Monday, 10 October 2016

Slack Jaw

I've been complaining for some time now about loss of coordination while eating and issues with word formation. My daughter, Kate, tells me I am having issues with eating because I stuff too much in my mouth and don't pay attention when I eat. She also says I have always done the "dramatic word stumble" thing, where words come out poorly formed or when I have to start over.

It is very possible to dismiss many of the things I notice about myself as "just getting older" or "you've always been like that", as with the loss of coordination while eating or the word stumbles. It's easier to downplay things where you cannot see them, such as the loss of my core muscles or the weakness in my upper arms.

In addition, most people never see the activities where my recent losses become most obvious. When I'm sitting in my wheelchair, the side panels hold me upright. Even as I type this entry, my arms are resting on the table, supporting and holding my body in place. Since I haven't completely lost my core strength yet, I can still move, still appear to be capable.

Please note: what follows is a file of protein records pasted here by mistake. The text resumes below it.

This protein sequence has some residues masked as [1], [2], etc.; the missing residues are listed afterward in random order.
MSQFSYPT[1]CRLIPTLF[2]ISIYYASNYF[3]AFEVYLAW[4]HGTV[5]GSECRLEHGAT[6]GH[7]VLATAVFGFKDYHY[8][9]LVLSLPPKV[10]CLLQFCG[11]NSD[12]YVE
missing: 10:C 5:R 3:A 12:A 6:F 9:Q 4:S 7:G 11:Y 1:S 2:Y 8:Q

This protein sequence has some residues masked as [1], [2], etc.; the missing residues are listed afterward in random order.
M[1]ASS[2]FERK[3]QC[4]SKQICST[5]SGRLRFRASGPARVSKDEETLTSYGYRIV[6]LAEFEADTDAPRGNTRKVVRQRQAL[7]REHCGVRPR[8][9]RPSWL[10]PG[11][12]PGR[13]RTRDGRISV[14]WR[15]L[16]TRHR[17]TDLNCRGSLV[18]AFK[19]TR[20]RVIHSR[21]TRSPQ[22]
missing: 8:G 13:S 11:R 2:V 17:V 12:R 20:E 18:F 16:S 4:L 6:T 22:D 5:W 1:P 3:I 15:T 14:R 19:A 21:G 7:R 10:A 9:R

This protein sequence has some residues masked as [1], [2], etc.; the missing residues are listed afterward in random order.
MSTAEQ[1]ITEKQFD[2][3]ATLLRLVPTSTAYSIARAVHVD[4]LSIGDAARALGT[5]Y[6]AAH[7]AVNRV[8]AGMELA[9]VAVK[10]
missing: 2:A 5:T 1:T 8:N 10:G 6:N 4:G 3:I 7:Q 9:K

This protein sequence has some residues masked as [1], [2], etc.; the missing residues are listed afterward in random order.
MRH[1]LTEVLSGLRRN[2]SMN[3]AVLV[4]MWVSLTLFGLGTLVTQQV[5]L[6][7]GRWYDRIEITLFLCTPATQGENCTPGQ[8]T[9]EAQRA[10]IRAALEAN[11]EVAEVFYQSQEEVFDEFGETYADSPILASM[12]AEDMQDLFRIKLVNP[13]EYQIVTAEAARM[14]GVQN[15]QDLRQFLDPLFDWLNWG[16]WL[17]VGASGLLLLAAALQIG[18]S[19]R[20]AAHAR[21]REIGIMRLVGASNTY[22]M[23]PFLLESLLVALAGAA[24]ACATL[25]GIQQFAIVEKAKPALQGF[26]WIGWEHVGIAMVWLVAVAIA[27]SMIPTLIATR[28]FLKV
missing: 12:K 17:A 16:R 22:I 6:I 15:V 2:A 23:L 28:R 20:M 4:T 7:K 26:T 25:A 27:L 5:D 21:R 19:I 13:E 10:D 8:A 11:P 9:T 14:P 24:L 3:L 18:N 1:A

The more intimate functions, where the losses are truly obvious, well, most people will never see that except for my care workers. You will never see that I need help wiping my ass because I am not strong enough to reach back there any more. You will never see the increasing difficulty I am having in removing my underwear while sitting on my commode chair. You will never see the additional help I am beginning to need when I want to move from laying down to sitting up on my bed.

Something I saw this morning for the first time, something that will be easy to dismiss if you choose, is a slackening of the skin on my face at my jaw muscles. This is an early indication of atrophy in the muscles which control my jaw, my eating, my speaking, my swallowing. These muscles have been getting weaker; I've known it for some time. Now, although this is a very subtle thing, I can see it internally as well as feel it. This will go on for another year, perhaps two, before I lose all ability to move my jaw. It's all part of the ride.

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